Thursday, 6 December 2012

Balls blames his stammer..

BREAKING NEWS: The Chancellor has appeared on the Today programme. A fractious interview saw him defend both his accounting methods and the economy's progress:
"The money we get from the 4G receipts enables us, in the round, to help fund capital investments. It's all part of a whole. It's a pretty  desperateattempt this story, being put around by the Labour party.
"There is a big increase in the personal allowance which goes to help people on low incomes. There is also the freeze in fuel duty. We want to help people who work hard and want to get on. We are asking more for working age benefits...there is a general equity in our approach."
Earlier, Ed Balls told the programme that "the Chancellor is borrowing £200bn more than he said he would two years ago". He als0 blamed yesterday's deficit up/deficit down debacle on his stammer which "sometimes gets the better of me in the first minute or two when I speak".
Good morning. George Osborne might be losing the war, but yesterday he won the battle. Given a terrible hand to play, consisting of downgraded growth forecasts and sluggish tax revenues, he produced a mini-budget which will please his party without alienating the wider country (see the Telegraph's exhaustive coverage here). As I wrote in myTelegraph column, he also appears to have avoided any major gaffe while setting up Labour to vote against a cap on the rate of increase in working age benefits.
Coalition unity was another big winner. Scraps over boundary reviews or green energy have taken a backseat to the demands of economic necessity. The Quad are working with renewed vigour and purpose, the common enemy is in disarray over its economic policies. Suddenly Labour's poll lead looks as though it may prove fragile under the glare of an election campaign. Robert Halfon, of course, proved the backbench winner, having successfully fought against the scheduled 3p rise in fuel duty. For his next trick, Mr Halfon will campaign for a 10p flat rate of tax, the Independent's Diary (not online yet) claims.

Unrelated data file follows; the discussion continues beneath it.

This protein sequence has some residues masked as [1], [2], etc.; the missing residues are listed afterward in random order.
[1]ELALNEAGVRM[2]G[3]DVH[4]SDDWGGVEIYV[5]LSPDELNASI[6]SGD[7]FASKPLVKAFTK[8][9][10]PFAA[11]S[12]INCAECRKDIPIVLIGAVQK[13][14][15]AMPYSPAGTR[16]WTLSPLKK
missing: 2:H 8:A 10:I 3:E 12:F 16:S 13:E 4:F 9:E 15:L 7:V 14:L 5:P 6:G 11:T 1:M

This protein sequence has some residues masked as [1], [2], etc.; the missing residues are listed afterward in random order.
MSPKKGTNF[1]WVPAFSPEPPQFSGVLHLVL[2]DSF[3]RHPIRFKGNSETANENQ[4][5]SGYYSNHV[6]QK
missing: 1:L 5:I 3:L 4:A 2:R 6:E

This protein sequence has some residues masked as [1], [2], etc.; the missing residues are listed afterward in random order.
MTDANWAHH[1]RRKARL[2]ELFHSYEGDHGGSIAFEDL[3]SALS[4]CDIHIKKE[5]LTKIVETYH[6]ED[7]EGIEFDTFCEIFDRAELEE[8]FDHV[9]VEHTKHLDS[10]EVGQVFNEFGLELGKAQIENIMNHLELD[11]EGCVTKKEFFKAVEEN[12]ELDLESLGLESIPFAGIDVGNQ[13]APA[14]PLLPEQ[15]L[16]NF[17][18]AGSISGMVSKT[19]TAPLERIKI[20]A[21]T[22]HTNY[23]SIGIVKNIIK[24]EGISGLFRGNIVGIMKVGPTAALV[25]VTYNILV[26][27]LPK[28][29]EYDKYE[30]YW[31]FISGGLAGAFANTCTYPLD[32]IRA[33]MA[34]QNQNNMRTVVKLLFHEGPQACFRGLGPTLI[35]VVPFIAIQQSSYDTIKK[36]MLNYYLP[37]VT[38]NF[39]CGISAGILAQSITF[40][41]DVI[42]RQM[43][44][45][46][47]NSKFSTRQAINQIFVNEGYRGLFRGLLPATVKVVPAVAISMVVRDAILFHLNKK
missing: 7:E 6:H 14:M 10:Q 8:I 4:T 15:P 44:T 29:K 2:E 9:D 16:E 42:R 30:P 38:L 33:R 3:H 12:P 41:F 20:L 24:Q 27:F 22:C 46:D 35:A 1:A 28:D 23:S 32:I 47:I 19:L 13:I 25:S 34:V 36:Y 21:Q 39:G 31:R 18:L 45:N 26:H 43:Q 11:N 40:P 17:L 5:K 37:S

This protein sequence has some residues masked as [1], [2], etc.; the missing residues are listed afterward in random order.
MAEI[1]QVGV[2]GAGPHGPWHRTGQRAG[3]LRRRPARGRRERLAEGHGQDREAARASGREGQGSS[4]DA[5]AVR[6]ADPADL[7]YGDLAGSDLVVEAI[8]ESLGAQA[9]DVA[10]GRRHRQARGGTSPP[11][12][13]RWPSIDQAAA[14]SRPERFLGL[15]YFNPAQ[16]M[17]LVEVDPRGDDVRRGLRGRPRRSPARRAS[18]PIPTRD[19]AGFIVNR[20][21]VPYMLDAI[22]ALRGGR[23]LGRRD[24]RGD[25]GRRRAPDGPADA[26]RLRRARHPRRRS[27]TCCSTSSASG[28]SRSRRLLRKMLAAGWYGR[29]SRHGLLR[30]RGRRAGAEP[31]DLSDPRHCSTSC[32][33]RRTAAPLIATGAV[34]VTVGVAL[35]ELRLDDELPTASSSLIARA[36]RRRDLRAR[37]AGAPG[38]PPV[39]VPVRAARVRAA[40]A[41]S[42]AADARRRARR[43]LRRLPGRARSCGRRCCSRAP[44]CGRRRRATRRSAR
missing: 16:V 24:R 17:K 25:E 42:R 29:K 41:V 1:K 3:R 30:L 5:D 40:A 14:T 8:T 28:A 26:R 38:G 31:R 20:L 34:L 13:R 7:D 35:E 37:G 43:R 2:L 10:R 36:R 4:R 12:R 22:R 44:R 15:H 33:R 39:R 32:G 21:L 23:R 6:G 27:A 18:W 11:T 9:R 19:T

The fly in the ointment is the dark clouds forming over Britain's triple-A rating. The Telegraph reports that Fitch were already making ominous noises last night, arguing that "missing the target weakens the credibility of the fiscal framework". Those dark clouds now also loom over Ed Balls. The Shadow Chancellor put in a poor display at the dispatch box yesterday, although he made up for it with an assured performance as Father Christmas at the parliamentary children's Christmas party later in the day. The Mail's Quentin Letts took some pleasure in the "most marvellous comic incomprehension" which adorned Mr Miliband's face as disaster unfolded. His party needs to pick its poison, and fast. Being anti-deficit and anti-cuts at the same time just isn't cutting it.
Lead columns have reacted to the Autumn Statement with fortitude andforbearance. The Telegraph thought the Chancellor "commendably grim", and while the Times (£) thought Mr Osborne's strategy "depended on luck", it still praised an "assured performance". The FT's (£) Jonathan Guthrie was less complimentary, likening the display to rap music, "loud but lack[ing] substance". In contrast, the Mail's Max Hastings contrasted the Chancellor's harsh medicine with Mr Balls' "economic poison", while the Guardian's Martin Kettle conceded that the Chancellor experienced an "exhilarating outcome". The real problem, though, might not be the plans but the assumptions on which they rest. As Jeremy Warner notes in the Telegraph:
"The lower growth turns out to be, the higher borrowing will go. Right at the start of this crisis I wrote a long piece explaining why Britain was unlikely to turn out like Japan, with its spiralling public debt and lost decades of growth. We have too dynamic an economy, I wrote, for that to happen. I wish I could still be so confident."